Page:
serving size: 1 cup soup
1 14.5-ounce can diced tomatoes with Italian seasonings
1/2 15.5-ounce can no-salt-added navy beans, rinsed and drained
1 14-ounce can reduced-sodium chicken broth
1 teaspoon sugar
1 cup cooked chicken breast meat
2 ounces baby spinach
4 tablespoons olive oil
2 cups chopped leeks, white part only (from approximately 3 medium leeks)
4 cloves finely minced garlic
2 cups carrots, peeled and chopped into rounds (approximately 2 medium)
2 cups peeled and diced potatoes
2 cups fresh green beans, broken or cut into 3/4-inch
3 pounds Copper River salmon, skin on (if Copper River salmon is not available, any regular salmon will do)
2 Tbs. Dijon mustard
3 Tbs. good quality soy sauce (can be low-sodium)
6 Tbs. extra-virgin olive oil
1/2 tsp. minced garlic
1/2 tsp. grated, fresh ginger
Heat a grill over medium-high heat.
The American Diabetes Association released new research today, conducted by Harris Interactive®, which examines the level of awareness and understanding of eye health for people who are living with diabetes.
Diabetes is a serious disease that can affect many parts of the body-the heart, kidneys, blood circulation, and eyes. In fact, according to the National Eye Institute, diabetic eye disease increased in prevalence by 89 percent between 2000 and 2010, and is a leading cause of blindness among American adults. Despite this, people with diabetes often overlook vision care as they work to manage the many other health problems the disease can cause.
Alere™ Wellbeing (AWI) and the American Diabetes Association® (Association) announced today a new collaboration focused on weight loss to help address the staggering rise of prediabetes and diabetes among American adults.
The body’s brown fat cells play a key role in the development of obesity and diabetes. Researchers at Sahlgrenska Academy, University of Gothenburg, Sweden, have now discovered that we humans have two different kinds of brown fat cells and not one kind as previously thought. This discovery, now published in Nature Medicine, opens up new opportunities for future medicines that exploit the brown fat cells’ ability to consume calories…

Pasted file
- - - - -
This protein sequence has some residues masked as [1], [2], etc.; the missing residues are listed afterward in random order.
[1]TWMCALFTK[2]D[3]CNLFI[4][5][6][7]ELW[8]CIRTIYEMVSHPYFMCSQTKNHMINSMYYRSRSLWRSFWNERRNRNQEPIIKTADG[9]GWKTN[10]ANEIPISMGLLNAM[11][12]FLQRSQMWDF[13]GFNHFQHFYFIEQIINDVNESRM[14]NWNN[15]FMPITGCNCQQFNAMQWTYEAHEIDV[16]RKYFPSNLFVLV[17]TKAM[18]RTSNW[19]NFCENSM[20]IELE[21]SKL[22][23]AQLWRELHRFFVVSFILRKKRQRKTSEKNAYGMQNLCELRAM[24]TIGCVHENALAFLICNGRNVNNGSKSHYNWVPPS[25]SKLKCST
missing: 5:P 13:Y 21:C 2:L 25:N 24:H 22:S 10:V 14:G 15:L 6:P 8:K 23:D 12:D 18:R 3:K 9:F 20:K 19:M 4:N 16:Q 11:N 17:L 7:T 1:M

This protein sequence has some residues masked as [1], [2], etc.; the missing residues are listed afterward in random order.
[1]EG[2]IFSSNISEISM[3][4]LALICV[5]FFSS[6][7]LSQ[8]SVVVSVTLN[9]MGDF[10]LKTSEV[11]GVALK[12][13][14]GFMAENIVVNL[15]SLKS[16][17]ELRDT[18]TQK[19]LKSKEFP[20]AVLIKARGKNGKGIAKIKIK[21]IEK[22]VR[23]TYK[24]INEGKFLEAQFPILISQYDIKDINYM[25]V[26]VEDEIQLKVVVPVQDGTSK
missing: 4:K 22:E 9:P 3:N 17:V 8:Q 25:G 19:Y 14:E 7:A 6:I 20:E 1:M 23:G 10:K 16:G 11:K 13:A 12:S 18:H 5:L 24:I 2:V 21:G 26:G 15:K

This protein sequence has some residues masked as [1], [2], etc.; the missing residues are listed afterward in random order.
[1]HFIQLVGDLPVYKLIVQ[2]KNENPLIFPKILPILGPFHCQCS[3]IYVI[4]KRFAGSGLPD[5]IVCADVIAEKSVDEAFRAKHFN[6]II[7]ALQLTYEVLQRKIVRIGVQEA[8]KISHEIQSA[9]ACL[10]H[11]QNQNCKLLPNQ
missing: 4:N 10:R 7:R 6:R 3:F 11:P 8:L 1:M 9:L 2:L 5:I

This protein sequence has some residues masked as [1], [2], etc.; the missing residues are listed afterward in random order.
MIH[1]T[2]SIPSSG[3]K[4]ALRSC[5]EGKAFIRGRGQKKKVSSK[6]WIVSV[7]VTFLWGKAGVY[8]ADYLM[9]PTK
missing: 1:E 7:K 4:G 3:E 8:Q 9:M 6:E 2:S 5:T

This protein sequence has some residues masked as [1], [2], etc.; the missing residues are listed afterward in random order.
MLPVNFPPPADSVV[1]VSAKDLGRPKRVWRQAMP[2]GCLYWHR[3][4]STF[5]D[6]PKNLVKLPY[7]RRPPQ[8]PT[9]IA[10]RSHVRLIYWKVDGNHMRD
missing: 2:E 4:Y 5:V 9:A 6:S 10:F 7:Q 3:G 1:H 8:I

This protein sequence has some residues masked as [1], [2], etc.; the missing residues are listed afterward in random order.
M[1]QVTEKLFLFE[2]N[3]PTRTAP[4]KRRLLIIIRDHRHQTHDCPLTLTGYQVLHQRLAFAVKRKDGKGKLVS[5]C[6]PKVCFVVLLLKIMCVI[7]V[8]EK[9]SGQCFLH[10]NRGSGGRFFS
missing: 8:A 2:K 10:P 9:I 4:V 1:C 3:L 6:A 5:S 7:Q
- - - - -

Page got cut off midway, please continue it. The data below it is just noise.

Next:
Massachusetts General Hospital (MGH) researchers have identified a gene variant that helps predict how much weight an individual will lose after gastric bypass surgery, a finding with the potential both to guide treatment planning and to facilitate the development of new therapeutic approaches to treating obesity and related conditions like diabetes. The report receiving advance online publication in The American Journal of Human Genetics is the first to identify genetic predictors of weight loss after bariatric surgery…
This sub-page of main Diabetes forum will permit you to enter a real community of diabetics.
You will be able to post your questions and get answers, or at least get answers to your own questions.
This community was created to help people comprehending better diabetes comparing events, diagnosis, ideas and more with other patients.